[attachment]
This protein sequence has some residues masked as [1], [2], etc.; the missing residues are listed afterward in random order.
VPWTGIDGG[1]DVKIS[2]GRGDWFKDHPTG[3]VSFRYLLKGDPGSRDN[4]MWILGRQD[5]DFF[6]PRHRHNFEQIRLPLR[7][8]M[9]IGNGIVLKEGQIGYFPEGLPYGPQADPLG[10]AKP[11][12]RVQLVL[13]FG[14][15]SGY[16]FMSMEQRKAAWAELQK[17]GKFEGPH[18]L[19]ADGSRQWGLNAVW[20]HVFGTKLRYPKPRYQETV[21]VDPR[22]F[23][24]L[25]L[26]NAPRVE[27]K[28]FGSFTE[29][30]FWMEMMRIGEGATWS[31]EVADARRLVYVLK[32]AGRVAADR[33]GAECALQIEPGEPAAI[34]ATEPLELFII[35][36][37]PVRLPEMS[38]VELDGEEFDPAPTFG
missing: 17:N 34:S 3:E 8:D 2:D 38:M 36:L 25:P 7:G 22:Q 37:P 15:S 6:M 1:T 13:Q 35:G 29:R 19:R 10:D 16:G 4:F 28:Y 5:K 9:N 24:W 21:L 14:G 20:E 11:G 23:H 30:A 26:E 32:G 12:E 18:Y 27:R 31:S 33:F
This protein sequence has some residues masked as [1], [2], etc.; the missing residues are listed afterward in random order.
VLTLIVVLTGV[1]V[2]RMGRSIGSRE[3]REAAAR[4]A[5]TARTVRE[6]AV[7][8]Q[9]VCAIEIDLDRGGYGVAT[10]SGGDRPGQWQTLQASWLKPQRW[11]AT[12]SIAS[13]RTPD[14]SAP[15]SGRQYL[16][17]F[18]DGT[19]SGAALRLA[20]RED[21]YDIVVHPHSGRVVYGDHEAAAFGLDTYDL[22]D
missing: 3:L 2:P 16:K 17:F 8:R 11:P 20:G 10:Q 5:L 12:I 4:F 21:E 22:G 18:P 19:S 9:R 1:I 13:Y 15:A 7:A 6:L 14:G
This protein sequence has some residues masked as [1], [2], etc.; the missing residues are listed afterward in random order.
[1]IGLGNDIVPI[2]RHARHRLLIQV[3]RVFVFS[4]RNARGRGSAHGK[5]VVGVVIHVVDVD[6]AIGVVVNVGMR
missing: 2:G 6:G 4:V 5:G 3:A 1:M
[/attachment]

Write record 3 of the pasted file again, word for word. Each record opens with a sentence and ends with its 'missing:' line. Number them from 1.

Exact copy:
This protein sequence has some residues masked as [1], [2], etc.; the missing residues are listed afterward in random order.
[1]IGLGNDIVPI[2]RHARHRLLIQV[3]RVFVFS[4]RNARGRGSAHGK[5]VVGVVIHVVDVD[6]AIGVVVNVGMR
missing: 2:G 6:G 4:V 5:G 3:A 1:M